Bachmann Wins Ames Straw Poll

SUNDAY POLS UPDATE: After a disappointing third-place showing in the Ames straw poll, former Minnesota Gov. Tim Pawlenty is withdrawing from the 2012 presidential race.

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Here are the results of the Ames Straw Poll:

Bachmann:  4823

Paul:            4671

Pawlenty:     2293

Santorum:    1657

Cain:            1456

Romney:        567

Gingrich:        385

Huntsman:       69

McCotter:        35

From Chris Cillizza of the Washington Post:

For Bachmann, the victory further solidifies her as the clear frontrunner in the Iowa caucuses which are set to kick off the presidential balloting process in early February 2012.

Bachmann entered the straw poll as the favorite, thanks to the fact that polling suggested her surging in the state and former Massachusetts governor Mitt Romney chose not to participate in an event he won in 2007.

Taking no chances, Bachmann saturated the state with television ads in the run-up to the Straw Poll and barnstormed across the state in the final days before the vote.



87 Community Comments, Facebook Comments

  1. harrydobyharrydoby says:

    Meant to post this on Friday.  But even more appropriate today I suppose.

    Song by our very own Richie Furay

  2. Leonard Smalls says:

    It looks like it’s a Romney/Perry/Bachmann race.

  3. Middle of the Road says:

    Further commentary completely unnecessary.  

  4. Automaticftp says:

    “Republicans at war with reality.”

    I just hope the Dems do something with this golden nugget.  

  5. nancycronk says:

    For a libertarian candidate (okay, so he claims to be an R) to get that many votes, there is something that is resonating with non-traditional R voters that Dems can learn from.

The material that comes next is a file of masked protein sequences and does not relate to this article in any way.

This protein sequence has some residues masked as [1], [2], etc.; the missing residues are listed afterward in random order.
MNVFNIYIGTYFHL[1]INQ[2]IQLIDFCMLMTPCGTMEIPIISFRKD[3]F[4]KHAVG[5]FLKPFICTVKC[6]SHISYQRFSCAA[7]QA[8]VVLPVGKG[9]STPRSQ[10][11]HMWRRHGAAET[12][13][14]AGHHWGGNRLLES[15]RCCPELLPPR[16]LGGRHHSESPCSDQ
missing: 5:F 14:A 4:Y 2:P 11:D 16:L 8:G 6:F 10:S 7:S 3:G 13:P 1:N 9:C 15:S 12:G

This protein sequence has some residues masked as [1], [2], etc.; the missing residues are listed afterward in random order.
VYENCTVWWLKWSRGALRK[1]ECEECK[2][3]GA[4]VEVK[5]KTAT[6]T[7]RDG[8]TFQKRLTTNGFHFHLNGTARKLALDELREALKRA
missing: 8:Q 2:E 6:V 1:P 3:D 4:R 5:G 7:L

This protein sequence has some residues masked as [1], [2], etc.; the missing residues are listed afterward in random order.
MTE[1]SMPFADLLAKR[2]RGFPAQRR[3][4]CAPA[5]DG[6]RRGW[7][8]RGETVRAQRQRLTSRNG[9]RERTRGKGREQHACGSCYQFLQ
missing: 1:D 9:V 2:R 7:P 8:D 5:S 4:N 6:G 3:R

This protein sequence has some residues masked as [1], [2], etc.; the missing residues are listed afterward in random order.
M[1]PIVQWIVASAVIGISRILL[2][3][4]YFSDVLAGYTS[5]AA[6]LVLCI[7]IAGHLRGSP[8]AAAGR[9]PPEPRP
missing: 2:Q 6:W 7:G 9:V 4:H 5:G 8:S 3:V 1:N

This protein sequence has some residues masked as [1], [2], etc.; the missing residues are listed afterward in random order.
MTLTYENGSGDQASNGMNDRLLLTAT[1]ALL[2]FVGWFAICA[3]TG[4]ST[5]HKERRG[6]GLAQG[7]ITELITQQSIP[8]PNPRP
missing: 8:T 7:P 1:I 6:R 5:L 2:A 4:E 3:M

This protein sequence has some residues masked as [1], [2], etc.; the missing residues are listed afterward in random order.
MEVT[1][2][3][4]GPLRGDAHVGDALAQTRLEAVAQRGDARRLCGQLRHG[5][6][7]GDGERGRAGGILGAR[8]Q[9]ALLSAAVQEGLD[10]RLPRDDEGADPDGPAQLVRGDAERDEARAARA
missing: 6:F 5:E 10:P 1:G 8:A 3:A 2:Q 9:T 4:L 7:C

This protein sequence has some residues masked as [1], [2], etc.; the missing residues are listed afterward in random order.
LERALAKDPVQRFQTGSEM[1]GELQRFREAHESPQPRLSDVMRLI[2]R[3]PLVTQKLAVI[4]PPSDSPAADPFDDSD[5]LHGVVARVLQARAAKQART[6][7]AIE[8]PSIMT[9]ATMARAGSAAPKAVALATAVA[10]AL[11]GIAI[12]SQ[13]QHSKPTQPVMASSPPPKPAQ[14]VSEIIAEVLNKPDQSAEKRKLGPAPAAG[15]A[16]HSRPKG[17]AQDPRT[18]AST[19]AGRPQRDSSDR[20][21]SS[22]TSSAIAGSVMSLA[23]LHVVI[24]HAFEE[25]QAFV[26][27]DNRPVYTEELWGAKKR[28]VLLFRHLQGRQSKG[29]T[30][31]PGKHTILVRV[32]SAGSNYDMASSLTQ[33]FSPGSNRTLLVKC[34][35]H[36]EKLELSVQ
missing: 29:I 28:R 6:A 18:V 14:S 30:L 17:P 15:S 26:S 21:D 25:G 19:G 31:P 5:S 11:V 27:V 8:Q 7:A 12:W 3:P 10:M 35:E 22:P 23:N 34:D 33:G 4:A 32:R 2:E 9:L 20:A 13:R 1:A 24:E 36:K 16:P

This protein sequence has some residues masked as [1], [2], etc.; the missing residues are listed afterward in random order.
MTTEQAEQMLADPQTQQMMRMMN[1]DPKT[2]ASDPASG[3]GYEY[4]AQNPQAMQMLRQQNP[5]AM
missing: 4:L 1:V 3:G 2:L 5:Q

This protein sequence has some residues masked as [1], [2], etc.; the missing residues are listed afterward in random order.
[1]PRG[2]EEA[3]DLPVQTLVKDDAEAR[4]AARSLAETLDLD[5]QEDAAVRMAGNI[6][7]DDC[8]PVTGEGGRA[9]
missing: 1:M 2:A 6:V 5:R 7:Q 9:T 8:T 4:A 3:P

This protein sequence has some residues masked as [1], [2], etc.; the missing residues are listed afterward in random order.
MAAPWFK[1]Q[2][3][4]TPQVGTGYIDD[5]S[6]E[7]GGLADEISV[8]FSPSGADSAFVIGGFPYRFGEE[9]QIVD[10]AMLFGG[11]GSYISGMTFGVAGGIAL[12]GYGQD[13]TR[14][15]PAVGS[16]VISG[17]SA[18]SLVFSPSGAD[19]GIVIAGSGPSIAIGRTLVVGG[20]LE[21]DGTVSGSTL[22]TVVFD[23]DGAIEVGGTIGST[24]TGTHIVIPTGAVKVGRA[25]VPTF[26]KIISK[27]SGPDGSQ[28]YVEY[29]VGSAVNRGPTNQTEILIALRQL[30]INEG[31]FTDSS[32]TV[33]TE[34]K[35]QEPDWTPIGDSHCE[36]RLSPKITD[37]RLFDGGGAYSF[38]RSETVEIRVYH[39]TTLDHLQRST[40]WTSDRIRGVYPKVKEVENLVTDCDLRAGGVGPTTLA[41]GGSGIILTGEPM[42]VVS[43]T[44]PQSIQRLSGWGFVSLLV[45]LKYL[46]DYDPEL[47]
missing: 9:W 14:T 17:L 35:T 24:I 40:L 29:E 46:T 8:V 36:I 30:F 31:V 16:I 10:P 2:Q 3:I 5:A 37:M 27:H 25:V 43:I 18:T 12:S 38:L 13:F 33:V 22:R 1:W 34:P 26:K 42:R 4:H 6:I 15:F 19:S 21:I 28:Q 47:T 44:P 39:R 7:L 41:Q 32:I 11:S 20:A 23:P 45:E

• Ralphie says:

      Never confuse correlation with causation.

    • dwyer says:

      I don’t think they hear what people are saying…not only on the far right but also within the democratic party.  

      • BlueCat says:

        (see it happened again). The Obama administration has been remarkably tone deaf. They seem to think only the far left base is the annoying problem for them but it’s so obviously the whole broad spectrum of Dems as well as the type of indies who elected him in 2008 who are increasingly disappointed and to whom his team continues to turn a deaf ear.

        And they continually lag behind instead of getting out front on leadership.  The Bin Laden triumph was pretty much the sole exception and they completely wasted the political capital gained there almost immediately.  

  6. GalapagoLarryGalapagoLarry says:

    It’s going to get boggled a few more times before this is over.

  7. GalapagoLarryGalapagoLarry says:

    It’s going to be Romney and Perry and teaparty riots at every one of their stumps. Dig the popper out of the basement and sit back.

  8. thiokuutoo says:

    Didn’t anyone tell McCotter to go negative?

  9. ellbee says:

    This is so dumb I honestly can’t believe Pols went with it.  A straw poll?  In Aames?  That includes Ron Paul and his merry band of truther idiot Xbox nation fanboys?

    Please wake me when you Dems have something tangible to sweat about.

    • Ralphie says:

      I don’t think the Dems are sweating about anything other than the guy at the helm.

    • Automaticftp says:

      make a royal fool of itself for all to see?  

      ;)

      It’s not just Pols, it’s everywhere–the NYT, WP, CNN, and it’s the lead story on Fox.  

    • GalapagoLarryGalapagoLarry says:

      Remember 2000 and 2004? We libruls were all smarty pantsy, wise-assed and know-it-all before those elections. That Bush boy, what a laff riot we thought he was. Oops.

    • ClubTwitty says:

      You have a point…oh wait, it was pretty much wall-to-wall coverage…

    • JeffcoBlueJeffcoBlue says:

      c rork wrote this, not “the Pols.” You make this mistake a lot, is it some kind of weird ref working strategy or is it just reading comprehension?

      I’m only asking so I can help you avoid it next time. This must be embarrassing for you, like Bachmann and Paul themselves.

      • ellbee says:

        That’s on me.  I think I need to look at the byline more often and carefully.

        • BlueCat says:

          This is a political blog and this has been the political story of the past week, as it is every year.  Everybody knows that it doesn’t predict the winner but it often shows who is not viable and what ideas are getting the most traction with the base. It clearly eliminated Pawlenty in his own judgement.   The entire spectrum of media doesn’t seem to share your view that it is entirely uninteresting.